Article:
7. Pro argues, "my opponent in part g. claims that 'If the child receives support from the government, the parents bear a lifetime responsibility to repay that support,' which is clearly a punishment without precedent. In fact, this punishment tends to fly in the face of every other paternity based law on the books." If so, it is high time we remedied the unjust shirking of responsibility. The responsibility should not go away because the child does not "go way." The point is to impress upon parents that they have a very serious responsibility, which in fact they do. The public ought to be held harmless, to the extent possible, from the results of that irresponsibility.

Con errs in asserting that the constitution is a determining factor in a "should" resolution. He errs in believing that Fourth amendment rights ought to take precedence over the rights of a child and of society. He errs in asserting that establishing identity is comparable to establishing guilt for a crime. Being a parent is not a crime. We are required by law to establish identity for many things, for the sound reason that later responsibility may require it. Parental responsibility should be enforced.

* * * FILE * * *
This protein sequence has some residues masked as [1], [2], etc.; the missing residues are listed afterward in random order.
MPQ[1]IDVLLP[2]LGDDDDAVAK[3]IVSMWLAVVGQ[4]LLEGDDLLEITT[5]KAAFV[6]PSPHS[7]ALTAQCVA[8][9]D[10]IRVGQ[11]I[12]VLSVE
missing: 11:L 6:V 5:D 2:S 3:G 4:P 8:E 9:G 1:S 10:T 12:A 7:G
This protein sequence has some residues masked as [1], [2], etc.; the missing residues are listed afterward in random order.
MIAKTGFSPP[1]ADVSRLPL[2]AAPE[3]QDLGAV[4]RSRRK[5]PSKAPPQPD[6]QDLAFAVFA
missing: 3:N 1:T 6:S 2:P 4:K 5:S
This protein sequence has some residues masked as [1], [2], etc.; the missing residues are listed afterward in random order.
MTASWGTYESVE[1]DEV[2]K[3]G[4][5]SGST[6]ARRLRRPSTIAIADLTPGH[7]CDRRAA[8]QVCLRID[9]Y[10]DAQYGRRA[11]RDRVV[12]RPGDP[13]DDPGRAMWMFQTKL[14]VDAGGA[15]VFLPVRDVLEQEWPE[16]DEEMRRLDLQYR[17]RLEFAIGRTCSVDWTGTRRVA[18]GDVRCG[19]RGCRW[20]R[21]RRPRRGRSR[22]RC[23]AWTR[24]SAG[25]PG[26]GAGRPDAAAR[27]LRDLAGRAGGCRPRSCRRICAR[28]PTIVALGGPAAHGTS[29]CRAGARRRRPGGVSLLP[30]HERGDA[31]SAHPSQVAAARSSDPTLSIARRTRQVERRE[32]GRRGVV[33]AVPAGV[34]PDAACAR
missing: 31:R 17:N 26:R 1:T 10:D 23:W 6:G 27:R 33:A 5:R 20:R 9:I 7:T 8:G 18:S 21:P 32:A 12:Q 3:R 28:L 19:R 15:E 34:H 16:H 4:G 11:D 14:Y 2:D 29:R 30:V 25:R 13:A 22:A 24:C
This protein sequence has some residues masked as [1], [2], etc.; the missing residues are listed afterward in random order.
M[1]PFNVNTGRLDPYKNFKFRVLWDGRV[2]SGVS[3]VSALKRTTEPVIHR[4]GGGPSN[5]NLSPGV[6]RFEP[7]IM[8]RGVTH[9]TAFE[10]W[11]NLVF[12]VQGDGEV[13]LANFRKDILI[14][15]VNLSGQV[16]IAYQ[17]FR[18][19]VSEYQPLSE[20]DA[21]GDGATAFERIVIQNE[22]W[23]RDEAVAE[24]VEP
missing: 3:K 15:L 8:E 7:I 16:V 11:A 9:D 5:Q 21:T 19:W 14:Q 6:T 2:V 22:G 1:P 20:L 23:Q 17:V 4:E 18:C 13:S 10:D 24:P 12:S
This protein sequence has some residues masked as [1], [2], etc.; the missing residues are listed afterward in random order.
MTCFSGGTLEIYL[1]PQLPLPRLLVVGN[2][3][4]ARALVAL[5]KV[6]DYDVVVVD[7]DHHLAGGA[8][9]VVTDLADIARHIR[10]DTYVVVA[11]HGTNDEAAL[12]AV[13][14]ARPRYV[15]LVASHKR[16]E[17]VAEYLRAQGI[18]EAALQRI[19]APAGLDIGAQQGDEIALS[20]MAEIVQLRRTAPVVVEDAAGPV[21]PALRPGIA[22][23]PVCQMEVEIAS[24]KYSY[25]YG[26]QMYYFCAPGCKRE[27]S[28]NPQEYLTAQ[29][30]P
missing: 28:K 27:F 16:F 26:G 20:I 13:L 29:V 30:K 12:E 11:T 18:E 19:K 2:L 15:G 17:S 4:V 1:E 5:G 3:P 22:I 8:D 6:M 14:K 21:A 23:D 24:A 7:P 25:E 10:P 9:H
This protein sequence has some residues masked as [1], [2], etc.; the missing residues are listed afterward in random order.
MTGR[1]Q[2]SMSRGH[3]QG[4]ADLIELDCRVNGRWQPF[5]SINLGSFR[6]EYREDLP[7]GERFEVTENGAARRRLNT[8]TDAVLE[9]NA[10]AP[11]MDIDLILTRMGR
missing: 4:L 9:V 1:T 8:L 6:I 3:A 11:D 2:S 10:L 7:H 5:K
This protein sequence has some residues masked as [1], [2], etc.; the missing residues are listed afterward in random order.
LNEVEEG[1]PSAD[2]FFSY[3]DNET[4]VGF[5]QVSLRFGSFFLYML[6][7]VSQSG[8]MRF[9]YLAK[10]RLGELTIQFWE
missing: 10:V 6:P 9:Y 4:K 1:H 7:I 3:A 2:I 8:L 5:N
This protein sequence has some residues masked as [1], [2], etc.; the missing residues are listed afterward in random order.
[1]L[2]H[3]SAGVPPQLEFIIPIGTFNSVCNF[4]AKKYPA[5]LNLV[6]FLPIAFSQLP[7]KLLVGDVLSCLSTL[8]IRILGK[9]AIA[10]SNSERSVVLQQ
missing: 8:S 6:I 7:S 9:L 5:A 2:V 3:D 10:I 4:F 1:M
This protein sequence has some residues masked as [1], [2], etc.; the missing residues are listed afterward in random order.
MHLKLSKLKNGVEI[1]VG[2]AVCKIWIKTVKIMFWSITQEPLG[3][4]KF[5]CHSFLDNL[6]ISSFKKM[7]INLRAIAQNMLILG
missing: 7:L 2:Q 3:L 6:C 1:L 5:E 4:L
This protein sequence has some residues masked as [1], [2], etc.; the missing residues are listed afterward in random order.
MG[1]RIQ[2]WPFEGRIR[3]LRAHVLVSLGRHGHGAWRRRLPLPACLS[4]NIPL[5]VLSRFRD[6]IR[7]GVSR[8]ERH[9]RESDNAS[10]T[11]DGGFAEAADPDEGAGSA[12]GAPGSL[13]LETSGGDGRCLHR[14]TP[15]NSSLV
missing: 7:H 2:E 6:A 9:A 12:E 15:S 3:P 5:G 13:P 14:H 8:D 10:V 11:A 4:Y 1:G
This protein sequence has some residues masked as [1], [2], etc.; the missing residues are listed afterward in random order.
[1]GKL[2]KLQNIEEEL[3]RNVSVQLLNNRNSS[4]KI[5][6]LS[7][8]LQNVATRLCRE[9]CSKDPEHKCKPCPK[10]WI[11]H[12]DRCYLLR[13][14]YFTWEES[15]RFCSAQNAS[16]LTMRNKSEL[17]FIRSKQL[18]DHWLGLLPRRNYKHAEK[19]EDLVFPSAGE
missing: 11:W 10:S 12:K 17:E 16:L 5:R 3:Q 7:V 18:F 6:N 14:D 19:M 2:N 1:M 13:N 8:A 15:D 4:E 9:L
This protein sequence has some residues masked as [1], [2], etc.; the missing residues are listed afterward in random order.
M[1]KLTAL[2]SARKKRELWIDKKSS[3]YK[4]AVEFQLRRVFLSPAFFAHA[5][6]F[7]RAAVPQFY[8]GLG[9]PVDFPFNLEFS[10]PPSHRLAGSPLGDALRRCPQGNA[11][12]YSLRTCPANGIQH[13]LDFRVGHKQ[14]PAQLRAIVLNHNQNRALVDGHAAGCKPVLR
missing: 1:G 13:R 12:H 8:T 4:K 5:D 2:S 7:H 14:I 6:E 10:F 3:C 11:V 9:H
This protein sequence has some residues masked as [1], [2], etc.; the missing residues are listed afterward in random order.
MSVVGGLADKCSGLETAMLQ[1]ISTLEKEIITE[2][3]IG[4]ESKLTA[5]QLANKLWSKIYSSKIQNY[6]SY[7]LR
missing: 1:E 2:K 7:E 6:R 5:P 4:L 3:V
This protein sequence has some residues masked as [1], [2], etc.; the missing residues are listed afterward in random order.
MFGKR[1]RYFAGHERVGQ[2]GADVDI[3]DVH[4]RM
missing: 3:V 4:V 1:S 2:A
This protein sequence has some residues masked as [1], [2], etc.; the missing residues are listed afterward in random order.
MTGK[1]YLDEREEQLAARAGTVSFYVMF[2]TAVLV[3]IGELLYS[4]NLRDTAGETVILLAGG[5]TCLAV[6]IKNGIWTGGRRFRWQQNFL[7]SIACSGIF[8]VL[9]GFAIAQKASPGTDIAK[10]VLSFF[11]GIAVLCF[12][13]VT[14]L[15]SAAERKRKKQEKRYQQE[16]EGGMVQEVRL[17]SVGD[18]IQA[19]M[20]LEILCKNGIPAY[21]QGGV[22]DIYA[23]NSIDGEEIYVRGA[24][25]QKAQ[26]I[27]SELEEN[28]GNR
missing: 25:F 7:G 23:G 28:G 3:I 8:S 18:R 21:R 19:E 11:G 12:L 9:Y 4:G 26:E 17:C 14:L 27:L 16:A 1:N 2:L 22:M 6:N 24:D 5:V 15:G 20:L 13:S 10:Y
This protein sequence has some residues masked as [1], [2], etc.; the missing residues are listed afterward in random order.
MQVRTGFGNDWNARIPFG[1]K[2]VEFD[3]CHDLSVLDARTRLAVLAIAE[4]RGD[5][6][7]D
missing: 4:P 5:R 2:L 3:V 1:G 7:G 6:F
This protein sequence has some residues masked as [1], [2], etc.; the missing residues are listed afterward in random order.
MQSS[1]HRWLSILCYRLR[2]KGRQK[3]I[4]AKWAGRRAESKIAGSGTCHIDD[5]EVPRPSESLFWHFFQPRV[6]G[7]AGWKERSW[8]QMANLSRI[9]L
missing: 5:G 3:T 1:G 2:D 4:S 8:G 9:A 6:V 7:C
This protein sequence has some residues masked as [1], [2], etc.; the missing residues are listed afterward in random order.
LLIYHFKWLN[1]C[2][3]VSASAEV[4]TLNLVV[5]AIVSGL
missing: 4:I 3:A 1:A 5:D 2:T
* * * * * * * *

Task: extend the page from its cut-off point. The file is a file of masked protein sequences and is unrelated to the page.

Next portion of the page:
Affirmed.
dtclark2188

Con

I will try to keep my ethical objections short so as to provide a response to my opponent's rebuttal, and I will not be addressing the practical considerations to maintain focus on the normative nature of the debate. Doing so will allow my opponent to respond to both my rebuttal and my ethical argument, which I think he agrees will be favorable to the spirit of debate.